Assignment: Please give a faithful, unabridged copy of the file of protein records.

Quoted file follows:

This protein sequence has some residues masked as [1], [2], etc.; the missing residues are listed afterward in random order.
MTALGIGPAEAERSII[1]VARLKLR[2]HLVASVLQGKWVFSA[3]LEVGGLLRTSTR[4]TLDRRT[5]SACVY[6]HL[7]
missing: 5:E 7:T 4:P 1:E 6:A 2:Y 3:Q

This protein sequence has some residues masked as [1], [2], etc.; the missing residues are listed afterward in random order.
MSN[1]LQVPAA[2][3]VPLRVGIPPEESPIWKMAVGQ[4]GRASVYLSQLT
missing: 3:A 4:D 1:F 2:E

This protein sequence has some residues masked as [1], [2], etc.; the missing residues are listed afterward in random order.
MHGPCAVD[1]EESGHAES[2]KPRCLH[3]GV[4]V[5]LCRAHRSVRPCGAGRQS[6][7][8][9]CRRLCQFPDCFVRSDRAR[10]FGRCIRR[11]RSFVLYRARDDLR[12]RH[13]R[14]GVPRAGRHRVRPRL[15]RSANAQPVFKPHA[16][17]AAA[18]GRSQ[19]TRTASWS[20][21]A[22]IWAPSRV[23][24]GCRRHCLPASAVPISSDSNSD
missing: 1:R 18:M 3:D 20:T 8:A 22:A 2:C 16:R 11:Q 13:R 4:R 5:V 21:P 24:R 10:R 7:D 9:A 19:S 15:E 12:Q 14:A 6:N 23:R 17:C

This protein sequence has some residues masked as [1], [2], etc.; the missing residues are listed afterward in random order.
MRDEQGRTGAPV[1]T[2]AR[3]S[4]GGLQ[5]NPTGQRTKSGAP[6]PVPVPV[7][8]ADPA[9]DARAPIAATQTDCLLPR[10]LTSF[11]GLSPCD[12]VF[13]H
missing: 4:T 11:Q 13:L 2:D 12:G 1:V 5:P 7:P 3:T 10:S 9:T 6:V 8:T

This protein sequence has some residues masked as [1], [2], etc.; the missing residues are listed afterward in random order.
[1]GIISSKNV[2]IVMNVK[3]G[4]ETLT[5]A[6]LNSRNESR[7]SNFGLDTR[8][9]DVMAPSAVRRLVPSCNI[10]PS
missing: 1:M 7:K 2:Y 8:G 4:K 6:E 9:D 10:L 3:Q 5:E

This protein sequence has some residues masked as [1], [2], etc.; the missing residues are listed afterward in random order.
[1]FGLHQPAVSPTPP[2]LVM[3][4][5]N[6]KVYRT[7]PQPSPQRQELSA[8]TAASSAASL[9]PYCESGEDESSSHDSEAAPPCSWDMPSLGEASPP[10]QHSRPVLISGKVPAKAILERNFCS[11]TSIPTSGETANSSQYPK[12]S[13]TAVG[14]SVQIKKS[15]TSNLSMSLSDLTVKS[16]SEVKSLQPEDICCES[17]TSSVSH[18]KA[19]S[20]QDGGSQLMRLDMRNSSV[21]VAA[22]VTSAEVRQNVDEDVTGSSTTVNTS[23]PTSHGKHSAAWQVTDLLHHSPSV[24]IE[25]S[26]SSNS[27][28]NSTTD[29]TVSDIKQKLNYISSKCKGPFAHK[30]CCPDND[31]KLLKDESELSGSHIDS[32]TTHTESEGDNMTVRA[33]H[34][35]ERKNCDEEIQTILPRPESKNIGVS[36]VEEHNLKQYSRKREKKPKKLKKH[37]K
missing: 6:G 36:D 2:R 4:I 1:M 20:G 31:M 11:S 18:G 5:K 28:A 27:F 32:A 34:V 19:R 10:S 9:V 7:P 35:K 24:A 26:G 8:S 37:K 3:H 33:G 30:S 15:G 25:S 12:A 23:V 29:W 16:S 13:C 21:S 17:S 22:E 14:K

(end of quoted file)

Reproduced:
This protein sequence has some residues masked as [1], [2], etc.; the missing residues are listed afterward in random order.
MTALGIGPAEAERSII[1]VARLKLR[2]HLVASVLQGKWVFSA[3]LEVGGLLRTSTR[4]TLDRRT[5]SACVY[6]HL[7]
missing: 5:E 7:T 4:P 1:E 6:A 2:Y 3:Q

This protein sequence has some residues masked as [1], [2], etc.; the missing residues are listed afterward in random order.
MSN[1]LQVPAA[2][3]VPLRVGIPPEESPIWKMAVGQ[4]GRASVYLSQLT
missing: 3:A 4:D 1:F 2:E

This protein sequence has some residues masked as [1], [2], etc.; the missing residues are listed afterward in random order.
MHGPCAVD[1]EESGHAES[2]KPRCLH[3]GV[4]V[5]LCRAHRSVRPCGAGRQS[6][7][8][9]CRRLCQFPDCFVRSDRAR[10]FGRCIRR[11]RSFVLYRARDDLR[12]RH[13]R[14]GVPRAGRHRVRPRL[15]RSANAQPVFKPHA[16][17]AAA[18]GRSQ[19]TRTASWS[20][21]A[22]IWAPSRV[23][24]GCRRHCLPASAVPISSDSNSD
missing: 1:R 18:M 3:D 20:T 8:A 22:A 2:C 16:R 11:Q 13:R 4:R 5:V 21:P 24:R 10:R 7:D 9:A 19:S 15:E 12:Q 14:A 6:N 23:R 17:C

This protein sequence has some residues masked as [1], [2], etc.; the missing residues are listed afterward in random order.
MRDEQGRTGAPV[1]T[2]AR[3]S[4]GGLQ[5]NPTGQRTKSGAP[6]PVPVPV[7][8]ADPA[9]DARAPIAATQTDCLLPR[10]LTSF[11]GLSPCD[12]VF[13]H
missing: 4:T 11:Q 13:L 2:D 12:G 1:V 5:P 7:P 3:T 10:S 9:T 6:V 8:T

This protein sequence has some residues masked as [1], [2], etc.; the missing residues are listed afterward in random order.
[1]GIISSKNV[2]IVMNVK[3]G[4]ETLT[5]A[6]LNSRNESR[7]SNFGLDTR[8][9]DVMAPSAVRRLVPSCNI[10]PS
missing: 1:M 7:K 2:Y 8:G 4:K 6:E 9:D 10:L 3:Q 5:E

This protein sequence has some residues masked as [1], [2], etc.; the missing residues are listed afterward in random order.
[1]FGLHQPAVSPTPP[2]LVM[3][4][5]N[6]KVYRT[7]PQPSPQRQELSA[8]TAASSAASL[9]PYCESGEDESSSHDSEAAPPCSWDMPSLGEASPP[10]QHSRPVLISGKVPAKAILERNFCS[11]TSIPTSGETANSSQYPK[12]S[13]TAVG[14]SVQIKKS[15]TSNLSMSLSDLTVKS[16]SEVKSLQPEDICCES[17]TSSVSH[18]KA[19]S[20]QDGGSQLMRLDMRNSSV[21]VAA[22]VTSAEVRQNVDEDVTGSSTTVNTS[23]PTSHGKHSAAWQVTDLLHHSPSV[24]IE[25]S[26]SSNS[27][28]NSTTD[29]TVSDIKQKLNYISSKCKGPFAHK[30]CCPDND[31]KLLKDESELSGSHIDS[32]TTHTESEGDNMTVRA[33]H[34][35]ERKNCDEEIQTILPRPESKNIGVS[36]VEEHNLKQYSRKREKKPKKLKKH[37]K
missing: 6:G 36:D 2:R 4:I 1:M 20:G 31:M 11:S 18:G 5:K 28:A 27:F 32:A 34:V 19:R 10:S 9:V 7:P 35:K 24:A 26:G 8:S 37:K 3:H 33:G 30:S 15:G 25:S 12:A 23:V 29:W 16:S 13:C 21:S 17:S 22:E 14:K